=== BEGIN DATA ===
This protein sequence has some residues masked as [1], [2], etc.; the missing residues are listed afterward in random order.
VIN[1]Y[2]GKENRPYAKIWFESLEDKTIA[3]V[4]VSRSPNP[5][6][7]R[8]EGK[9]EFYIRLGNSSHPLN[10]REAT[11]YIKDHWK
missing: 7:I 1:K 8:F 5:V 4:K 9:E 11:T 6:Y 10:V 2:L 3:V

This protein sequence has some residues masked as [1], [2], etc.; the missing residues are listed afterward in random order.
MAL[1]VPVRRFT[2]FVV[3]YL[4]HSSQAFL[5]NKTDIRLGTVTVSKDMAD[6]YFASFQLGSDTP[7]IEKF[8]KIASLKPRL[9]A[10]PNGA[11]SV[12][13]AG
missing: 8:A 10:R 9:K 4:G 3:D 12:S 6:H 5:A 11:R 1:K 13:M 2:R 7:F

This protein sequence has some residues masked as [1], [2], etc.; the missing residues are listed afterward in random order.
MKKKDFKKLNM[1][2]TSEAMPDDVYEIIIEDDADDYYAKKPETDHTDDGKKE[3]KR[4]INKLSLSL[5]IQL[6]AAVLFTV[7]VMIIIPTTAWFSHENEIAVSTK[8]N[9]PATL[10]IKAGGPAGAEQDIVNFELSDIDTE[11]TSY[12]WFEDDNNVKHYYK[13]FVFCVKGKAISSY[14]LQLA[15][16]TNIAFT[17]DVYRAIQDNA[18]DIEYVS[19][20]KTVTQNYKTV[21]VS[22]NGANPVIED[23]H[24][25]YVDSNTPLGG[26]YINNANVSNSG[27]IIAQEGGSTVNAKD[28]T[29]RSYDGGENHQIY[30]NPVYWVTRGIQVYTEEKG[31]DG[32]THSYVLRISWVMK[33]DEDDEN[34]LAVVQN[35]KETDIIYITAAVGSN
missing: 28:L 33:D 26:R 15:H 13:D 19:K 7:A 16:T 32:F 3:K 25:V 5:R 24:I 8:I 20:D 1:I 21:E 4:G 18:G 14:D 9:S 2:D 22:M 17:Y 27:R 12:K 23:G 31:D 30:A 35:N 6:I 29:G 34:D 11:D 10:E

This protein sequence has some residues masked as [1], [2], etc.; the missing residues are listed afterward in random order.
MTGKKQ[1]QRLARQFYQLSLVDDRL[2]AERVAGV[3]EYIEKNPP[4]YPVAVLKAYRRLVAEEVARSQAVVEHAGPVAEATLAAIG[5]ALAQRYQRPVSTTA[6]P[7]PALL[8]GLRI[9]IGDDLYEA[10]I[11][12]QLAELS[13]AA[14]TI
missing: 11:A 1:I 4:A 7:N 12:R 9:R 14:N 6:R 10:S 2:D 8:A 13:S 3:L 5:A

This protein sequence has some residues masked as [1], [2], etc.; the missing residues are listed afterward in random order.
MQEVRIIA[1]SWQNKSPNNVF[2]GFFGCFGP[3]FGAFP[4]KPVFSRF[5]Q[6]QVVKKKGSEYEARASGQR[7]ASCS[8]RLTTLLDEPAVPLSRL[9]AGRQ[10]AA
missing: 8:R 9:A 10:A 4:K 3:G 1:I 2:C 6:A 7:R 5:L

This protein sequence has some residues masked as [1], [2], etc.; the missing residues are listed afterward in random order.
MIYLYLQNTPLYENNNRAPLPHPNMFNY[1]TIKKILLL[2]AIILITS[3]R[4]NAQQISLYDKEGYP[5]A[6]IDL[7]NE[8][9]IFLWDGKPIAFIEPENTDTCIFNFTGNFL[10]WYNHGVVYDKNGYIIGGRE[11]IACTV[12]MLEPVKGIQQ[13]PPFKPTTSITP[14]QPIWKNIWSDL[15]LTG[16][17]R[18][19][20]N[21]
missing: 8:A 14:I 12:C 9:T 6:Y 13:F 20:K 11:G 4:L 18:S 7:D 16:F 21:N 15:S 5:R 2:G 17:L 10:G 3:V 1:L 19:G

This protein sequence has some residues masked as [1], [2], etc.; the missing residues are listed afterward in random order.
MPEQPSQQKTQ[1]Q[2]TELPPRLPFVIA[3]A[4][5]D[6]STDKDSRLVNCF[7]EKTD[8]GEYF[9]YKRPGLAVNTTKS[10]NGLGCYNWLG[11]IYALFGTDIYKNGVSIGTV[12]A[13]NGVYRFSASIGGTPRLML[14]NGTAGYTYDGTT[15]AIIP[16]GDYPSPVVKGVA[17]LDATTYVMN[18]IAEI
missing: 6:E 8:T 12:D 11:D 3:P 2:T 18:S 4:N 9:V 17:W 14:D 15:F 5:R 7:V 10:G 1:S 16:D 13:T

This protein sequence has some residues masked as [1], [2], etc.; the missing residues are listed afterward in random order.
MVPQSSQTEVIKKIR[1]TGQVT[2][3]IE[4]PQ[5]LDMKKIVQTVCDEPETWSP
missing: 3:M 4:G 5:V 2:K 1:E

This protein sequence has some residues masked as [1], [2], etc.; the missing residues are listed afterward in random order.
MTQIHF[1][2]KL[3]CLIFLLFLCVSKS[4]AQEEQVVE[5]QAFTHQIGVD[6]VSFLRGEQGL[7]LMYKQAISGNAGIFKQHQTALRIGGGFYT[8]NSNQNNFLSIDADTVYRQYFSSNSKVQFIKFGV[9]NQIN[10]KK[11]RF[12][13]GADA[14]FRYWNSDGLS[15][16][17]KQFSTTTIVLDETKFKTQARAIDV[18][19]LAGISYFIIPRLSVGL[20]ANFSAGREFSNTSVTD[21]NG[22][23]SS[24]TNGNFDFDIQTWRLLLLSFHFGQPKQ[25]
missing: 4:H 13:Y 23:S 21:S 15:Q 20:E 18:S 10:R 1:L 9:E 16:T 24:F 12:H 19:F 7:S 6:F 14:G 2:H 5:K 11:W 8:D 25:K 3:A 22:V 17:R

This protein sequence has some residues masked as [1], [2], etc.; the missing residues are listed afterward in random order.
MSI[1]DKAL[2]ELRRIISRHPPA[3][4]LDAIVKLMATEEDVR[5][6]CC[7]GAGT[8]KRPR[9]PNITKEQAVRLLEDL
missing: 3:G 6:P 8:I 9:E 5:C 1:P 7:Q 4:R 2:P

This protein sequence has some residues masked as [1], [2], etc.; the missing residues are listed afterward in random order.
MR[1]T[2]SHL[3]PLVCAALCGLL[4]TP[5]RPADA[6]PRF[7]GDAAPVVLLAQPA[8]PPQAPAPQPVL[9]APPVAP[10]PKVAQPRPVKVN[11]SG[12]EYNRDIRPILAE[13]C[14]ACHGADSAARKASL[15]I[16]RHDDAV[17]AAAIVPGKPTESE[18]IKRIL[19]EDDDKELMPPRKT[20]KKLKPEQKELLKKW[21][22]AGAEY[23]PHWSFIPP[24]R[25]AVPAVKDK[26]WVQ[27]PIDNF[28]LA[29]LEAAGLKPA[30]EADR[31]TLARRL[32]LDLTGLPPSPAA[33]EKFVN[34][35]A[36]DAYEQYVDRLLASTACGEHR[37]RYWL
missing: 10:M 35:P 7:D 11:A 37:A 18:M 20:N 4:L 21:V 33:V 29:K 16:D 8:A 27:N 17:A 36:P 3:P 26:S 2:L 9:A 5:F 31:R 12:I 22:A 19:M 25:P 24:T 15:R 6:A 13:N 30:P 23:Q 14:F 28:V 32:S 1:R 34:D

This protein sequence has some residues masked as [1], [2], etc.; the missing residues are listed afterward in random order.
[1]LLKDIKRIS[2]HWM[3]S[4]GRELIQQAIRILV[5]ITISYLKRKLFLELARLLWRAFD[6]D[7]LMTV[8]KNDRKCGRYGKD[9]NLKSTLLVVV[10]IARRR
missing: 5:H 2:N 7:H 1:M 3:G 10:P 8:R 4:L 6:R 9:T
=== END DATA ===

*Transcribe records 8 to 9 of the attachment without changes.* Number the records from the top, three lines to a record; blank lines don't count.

This protein sequence has some residues masked as [1], [2], etc.; the missing residues are listed afterward in random order.
MVPQSSQTEVIKKIR[1]TGQVT[2][3]IE[4]PQ[5]LDMKKIVQTVCDEPETWSP
missing: 3:M 4:G 5:V 2:K 1:E

This protein sequence has some residues masked as [1], [2], etc.; the missing residues are listed afterward in random order.
MTQIHF[1][2]KL[3]CLIFLLFLCVSKS[4]AQEEQVVE[5]QAFTHQIGVD[6]VSFLRGEQGL[7]LMYKQAISGNAGIFKQHQTALRIGGGFYT[8]NSNQNNFLSIDADTVYRQYFSSNSKVQFIKFGV[9]NQIN[10]KK[11]RF[12][13]GADA[14]FRYWNSDGLS[15][16][17]KQFSTTTIVLDETKFKTQARAIDV[18][19]LAGISYFIIPRLSVGL[20]ANFSAGREFSNTSVTD[21]NG[22][23]SS[24]TNGNFDFDIQTWRLLLLSFHFGQPKQ[25]
missing: 4:H 13:Y 23:S 21:S 15:Q 20:E 18:S 10:R 1:L 9:E 16:T 24:F 12:H 19:F 7:S 6:F 14:G 2:H 5:K 11:W 8:D 25:K 3:A 22:V 17:R